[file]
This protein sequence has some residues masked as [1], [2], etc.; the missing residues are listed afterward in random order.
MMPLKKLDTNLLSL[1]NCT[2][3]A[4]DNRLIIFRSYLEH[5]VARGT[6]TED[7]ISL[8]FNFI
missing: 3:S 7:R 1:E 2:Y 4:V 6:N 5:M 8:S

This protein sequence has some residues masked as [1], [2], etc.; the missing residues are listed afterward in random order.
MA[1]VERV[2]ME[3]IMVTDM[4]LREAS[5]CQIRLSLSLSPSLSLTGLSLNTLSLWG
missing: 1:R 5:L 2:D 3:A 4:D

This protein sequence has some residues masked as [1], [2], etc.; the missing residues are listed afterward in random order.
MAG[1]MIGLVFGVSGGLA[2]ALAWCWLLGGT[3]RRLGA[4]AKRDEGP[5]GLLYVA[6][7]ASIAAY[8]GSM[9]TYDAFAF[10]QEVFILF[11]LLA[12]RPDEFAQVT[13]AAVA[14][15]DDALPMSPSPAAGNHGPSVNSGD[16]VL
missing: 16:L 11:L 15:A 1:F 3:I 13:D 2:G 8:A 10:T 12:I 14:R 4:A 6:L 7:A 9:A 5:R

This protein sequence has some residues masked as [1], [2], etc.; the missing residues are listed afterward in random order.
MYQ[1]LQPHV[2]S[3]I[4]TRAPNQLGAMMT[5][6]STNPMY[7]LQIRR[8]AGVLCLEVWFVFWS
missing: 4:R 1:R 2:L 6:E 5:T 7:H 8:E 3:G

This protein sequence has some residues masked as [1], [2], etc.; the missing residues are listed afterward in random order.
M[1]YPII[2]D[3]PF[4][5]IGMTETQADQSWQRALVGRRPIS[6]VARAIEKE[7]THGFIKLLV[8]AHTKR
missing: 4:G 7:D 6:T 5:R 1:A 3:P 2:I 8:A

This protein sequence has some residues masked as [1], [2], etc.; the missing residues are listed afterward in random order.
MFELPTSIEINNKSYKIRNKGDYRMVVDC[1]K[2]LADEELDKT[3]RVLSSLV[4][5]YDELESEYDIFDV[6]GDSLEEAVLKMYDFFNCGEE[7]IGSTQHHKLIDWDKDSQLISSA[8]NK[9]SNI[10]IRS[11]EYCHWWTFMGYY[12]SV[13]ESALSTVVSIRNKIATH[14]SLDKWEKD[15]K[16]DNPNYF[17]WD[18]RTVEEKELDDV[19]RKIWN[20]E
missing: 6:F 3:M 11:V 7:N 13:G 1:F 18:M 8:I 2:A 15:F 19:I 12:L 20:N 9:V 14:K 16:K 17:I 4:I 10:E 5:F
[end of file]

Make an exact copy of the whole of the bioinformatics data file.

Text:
This protein sequence has some residues masked as [1], [2], etc.; the missing residues are listed afterward in random order.
MMPLKKLDTNLLSL[1]NCT[2][3]A[4]DNRLIIFRSYLEH[5]VARGT[6]TED[7]ISL[8]FNFI
missing: 3:S 7:R 1:E 2:Y 4:V 6:N 5:M 8:S

This protein sequence has some residues masked as [1], [2], etc.; the missing residues are listed afterward in random order.
MA[1]VERV[2]ME[3]IMVTDM[4]LREAS[5]CQIRLSLSLSPSLSLTGLSLNTLSLWG
missing: 1:R 5:L 2:D 3:A 4:D

This protein sequence has some residues masked as [1], [2], etc.; the missing residues are listed afterward in random order.
MAG[1]MIGLVFGVSGGLA[2]ALAWCWLLGGT[3]RRLGA[4]AKRDEGP[5]GLLYVA[6][7]ASIAAY[8]GSM[9]TYDAFAF[10]QEVFILF[11]LLA[12]RPDEFAQVT[13]AAVA[14][15]DDALPMSPSPAAGNHGPSVNSGD[16]VL
missing: 16:L 11:L 15:A 1:F 3:I 13:D 2:G 8:A 10:T 12:I 14:R 4:A 6:L 7:A 9:A 5:R

This protein sequence has some residues masked as [1], [2], etc.; the missing residues are listed afterward in random order.
MYQ[1]LQPHV[2]S[3]I[4]TRAPNQLGAMMT[5][6]STNPMY[7]LQIRR[8]AGVLCLEVWFVFWS
missing: 4:R 1:R 2:L 6:E 5:T 7:H 8:E 3:G

This protein sequence has some residues masked as [1], [2], etc.; the missing residues are listed afterward in random order.
M[1]YPII[2]D[3]PF[4][5]IGMTETQADQSWQRALVGRRPIS[6]VARAIEKE[7]THGFIKLLV[8]AHTKR
missing: 4:G 7:D 6:T 5:R 1:A 3:P 2:I 8:A

This protein sequence has some residues masked as [1], [2], etc.; the missing residues are listed afterward in random order.
MFELPTSIEINNKSYKIRNKGDYRMVVDC[1]K[2]LADEELDKT[3]RVLSSLV[4][5]YDELESEYDIFDV[6]GDSLEEAVLKMYDFFNCGEE[7]IGSTQHHKLIDWDKDSQLISSA[8]NK[9]SNI[10]IRS[11]EYCHWWTFMGYY[12]SV[13]ESALSTVVSIRNKIATH[14]SLDKWEKD[15]K[16]DNPNYF[17]WD[18]RTVEEKELDDV[19]RKIWN[20]E
missing: 6:F 3:M 11:V 7:N 13:G 1:F 18:M 8:I 2:A 15:F 19:I 12:L 20:N 9:V 14:K 16:K 17:I 4:I 10:E 5:F